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H21: cooking on (hydrogen) gas

H21: cooking on (hydrogen) gas

Countries all over the world are implementing initiatives in response to the climate challenge. One such initiative is the H21 Leeds City Gate project, which aims to convert the United Kingdom’s natural gas network to 100% hydrogen.

Does that sound unrealistic? It shouldn’t. Particularly when we remember that during the 1960s and 70s the UK underwent a very smooth and successful conversion of its entire gas network from town gas, which contains 50% hydrogen, to natural gas. The conversion to hydrogen, which could be conducted with similar efficiency and lack of disruption, would have a huge and positive impact.

Making the invisible visible

The H21 Leeds City Gate project was launched in 2016 by Northern Gas Networks. The project is headed by Dan Sadler, a Chartered Engineer with nearly 20 years industry experience. He spoke to cH2ange about the origins of the project:

The project aims for a UK-wide conversion to hydrogen, which would reduce carbon emissions from heating in excess of 80%.

In many ways the gas industry is an invisible industry. When people talk about reducing carbon emissions, they mention wind farms and solar panels, no one talks about the gas network. For the H21 project we needed to make the gas industry visible, as well as benefits of gas and the gas networks to the domestic and global energy market. We chose Leeds as the starting point based on geography and geology but also being the UK’s third biggest city, the scale is large enough to turn heads and illuminate the project.

“H21 is the first project of its kind in the world, so it’s no surprise that it’s attracted a global following.”

The project is designed to enable the country to meet emissions reduction targets as defined in the UK’s Climate Change Act. To achieve this, the H21 concept extend beyond Leeds showcasing an incremental conversion strategy for the UK. Later this year the project will publish a proposal on converting the whole of the north of England to hydrogen (H21 North of England). “That’s on a scale 12 times as big as Leeds, requiring a constant output of 10 GW of hydrogen,” commented Dan.

Ultimately the project aims for a UK-wide conversion to hydrogen, which would reduce carbon emissions from heating in excess of 80% “Converting the UK gas grid to hydrogen will be a major step towards meeting the UK’s carbon reduction targets. Currently, over 30% of all UK carbon emissions come from domestic heating and cooking”, explained Dan.

“Both the existing medium pressure and low pressure gas distribution networks have sufficient capacity to convert to 100% hydrogen with relatively minor upgrades.”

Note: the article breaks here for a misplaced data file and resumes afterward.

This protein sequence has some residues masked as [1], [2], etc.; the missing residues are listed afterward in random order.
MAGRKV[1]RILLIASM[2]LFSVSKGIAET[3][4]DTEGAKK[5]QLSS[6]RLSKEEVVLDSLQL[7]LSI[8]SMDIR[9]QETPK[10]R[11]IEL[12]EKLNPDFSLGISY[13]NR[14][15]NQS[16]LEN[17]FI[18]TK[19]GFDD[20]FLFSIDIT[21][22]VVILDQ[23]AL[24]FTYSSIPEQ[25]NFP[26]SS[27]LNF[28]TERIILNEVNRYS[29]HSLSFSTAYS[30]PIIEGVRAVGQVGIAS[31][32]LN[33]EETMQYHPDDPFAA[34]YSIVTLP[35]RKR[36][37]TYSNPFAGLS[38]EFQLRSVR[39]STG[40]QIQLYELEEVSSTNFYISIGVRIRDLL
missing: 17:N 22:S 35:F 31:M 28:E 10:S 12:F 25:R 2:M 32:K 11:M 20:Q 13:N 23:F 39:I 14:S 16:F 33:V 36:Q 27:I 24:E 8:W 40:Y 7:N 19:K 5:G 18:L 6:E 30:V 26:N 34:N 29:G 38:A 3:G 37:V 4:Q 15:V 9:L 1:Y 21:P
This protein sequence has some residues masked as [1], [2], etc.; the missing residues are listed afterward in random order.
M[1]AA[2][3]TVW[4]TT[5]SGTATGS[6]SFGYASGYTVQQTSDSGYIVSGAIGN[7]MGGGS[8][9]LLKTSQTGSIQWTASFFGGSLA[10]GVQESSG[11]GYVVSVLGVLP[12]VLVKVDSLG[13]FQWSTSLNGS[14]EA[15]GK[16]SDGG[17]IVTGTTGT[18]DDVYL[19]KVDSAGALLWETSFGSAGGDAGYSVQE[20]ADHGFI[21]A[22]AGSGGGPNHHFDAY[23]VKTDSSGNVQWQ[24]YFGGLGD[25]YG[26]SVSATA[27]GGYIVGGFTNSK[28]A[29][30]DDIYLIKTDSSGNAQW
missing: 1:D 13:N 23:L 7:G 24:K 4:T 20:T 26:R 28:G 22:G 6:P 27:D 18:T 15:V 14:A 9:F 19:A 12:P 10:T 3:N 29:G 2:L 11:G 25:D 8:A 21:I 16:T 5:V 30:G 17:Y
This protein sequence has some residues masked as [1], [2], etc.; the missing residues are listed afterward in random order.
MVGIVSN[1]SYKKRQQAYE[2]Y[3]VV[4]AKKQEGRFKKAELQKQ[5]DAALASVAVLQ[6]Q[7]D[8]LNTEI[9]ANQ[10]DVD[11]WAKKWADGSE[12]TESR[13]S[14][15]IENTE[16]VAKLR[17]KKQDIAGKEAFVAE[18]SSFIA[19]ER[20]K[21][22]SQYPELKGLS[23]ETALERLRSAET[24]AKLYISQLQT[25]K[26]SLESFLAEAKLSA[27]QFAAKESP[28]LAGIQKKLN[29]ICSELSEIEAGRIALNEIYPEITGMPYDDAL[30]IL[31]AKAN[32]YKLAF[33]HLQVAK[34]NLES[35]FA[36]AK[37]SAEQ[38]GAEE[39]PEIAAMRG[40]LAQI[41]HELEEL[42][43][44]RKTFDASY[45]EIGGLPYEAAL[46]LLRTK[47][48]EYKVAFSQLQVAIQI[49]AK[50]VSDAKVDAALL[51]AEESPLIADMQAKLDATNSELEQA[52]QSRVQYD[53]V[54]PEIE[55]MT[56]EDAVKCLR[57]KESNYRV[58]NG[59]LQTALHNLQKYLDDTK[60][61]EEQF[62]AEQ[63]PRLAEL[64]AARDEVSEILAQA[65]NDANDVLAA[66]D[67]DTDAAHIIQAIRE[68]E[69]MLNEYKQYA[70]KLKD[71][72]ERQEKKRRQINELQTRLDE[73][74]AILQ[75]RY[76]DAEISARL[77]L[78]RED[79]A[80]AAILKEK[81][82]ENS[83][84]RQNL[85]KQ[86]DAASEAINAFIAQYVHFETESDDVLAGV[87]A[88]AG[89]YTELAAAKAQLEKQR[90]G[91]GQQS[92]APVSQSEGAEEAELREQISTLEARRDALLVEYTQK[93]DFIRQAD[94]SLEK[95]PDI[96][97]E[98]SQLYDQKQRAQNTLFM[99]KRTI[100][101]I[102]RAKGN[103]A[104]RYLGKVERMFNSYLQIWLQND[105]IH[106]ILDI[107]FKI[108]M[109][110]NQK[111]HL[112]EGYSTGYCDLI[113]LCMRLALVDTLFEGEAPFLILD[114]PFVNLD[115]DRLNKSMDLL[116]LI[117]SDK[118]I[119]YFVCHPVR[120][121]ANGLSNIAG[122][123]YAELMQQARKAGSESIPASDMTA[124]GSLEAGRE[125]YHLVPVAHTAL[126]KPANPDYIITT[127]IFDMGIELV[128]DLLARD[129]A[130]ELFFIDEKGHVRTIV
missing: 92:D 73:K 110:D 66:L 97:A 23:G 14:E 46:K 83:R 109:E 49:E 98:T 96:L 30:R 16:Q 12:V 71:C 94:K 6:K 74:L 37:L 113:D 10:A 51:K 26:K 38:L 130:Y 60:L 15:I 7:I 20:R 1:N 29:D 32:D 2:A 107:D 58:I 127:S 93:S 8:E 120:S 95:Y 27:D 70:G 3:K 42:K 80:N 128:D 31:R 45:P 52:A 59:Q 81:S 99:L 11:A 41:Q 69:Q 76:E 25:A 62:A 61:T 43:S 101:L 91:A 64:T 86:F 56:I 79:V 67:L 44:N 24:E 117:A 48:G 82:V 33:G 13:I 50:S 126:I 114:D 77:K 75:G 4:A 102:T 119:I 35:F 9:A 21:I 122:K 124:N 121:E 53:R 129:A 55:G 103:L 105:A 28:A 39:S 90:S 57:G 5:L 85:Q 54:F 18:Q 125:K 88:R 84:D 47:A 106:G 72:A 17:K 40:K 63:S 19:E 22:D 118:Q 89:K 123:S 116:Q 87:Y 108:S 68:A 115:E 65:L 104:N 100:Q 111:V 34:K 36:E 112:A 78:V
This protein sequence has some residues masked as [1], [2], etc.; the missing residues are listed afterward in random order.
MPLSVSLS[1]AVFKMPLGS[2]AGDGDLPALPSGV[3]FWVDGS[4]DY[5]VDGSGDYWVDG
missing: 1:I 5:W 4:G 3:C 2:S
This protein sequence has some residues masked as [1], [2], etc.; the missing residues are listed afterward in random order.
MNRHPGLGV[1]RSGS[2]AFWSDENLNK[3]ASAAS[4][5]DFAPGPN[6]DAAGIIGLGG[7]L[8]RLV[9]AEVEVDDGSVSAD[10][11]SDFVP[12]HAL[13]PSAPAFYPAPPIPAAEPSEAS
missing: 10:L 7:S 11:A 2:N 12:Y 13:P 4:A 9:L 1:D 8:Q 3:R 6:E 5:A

The H21 project’s objective is to use steam methane reformers (SMRs) to strip the carbon atom from natural gas to generate hydrogen for the gas network. “The SMRs would be linked to carbon capture and storage (CCS) to safely lock away the majority of the carbon released by this process, bringing emissions down from 180 to below 50 gm/kWh CO2 equivalent,” said Dan. The project sets out proposals to install a hydrogen production capacity of 1,025 MW by 2025, provided by four SMRs fitted with CCS located at Teesside. A Hydrogen Transmission System capable of transporting the peak supply requirement will connect the SMRs to the area to be converted. Moreover, it has been proven that both the existing medium pressure and low pressure gas distribution networks have sufficient capacity to convert to 100% hydrogen with relatively minor upgrades.

Existing UK Transportation System

Reaching the peak

An important aspect of the H21 Leeds feasibility study was to show that a hydrogen gas network could cope with the huge seasonal variation in demand. “Leeds needs 6 TWh of energy per year, which requires an average of 732 MW for every second of every day. Our feasibility study has a production design point of 140%, which provides the overproduction necessary to cope with the winter demand, but still allows you to keep the amount of storage to a minimum to reduce costs,” explained Dan.

Find out how massive hydrogen storage works with Louis Londe, Technical director at Gestock

Regarding storage, H21 will make use of the geology of north-east England. The region has access to extensive CCS via extensive known geology deep under the North Sea, along with salt deposits that can be used to manage the inter-seasonal and intraday swings in demand. For example salt caverns in Teesside will provide the necessary capacity to deal with intraday storage (4,000 MWh); and salt caverns on the East Humber coast will provide inter-seasonal storage of up to 40 days (700,000MWh) of the maximum average daily demand in the coldest year.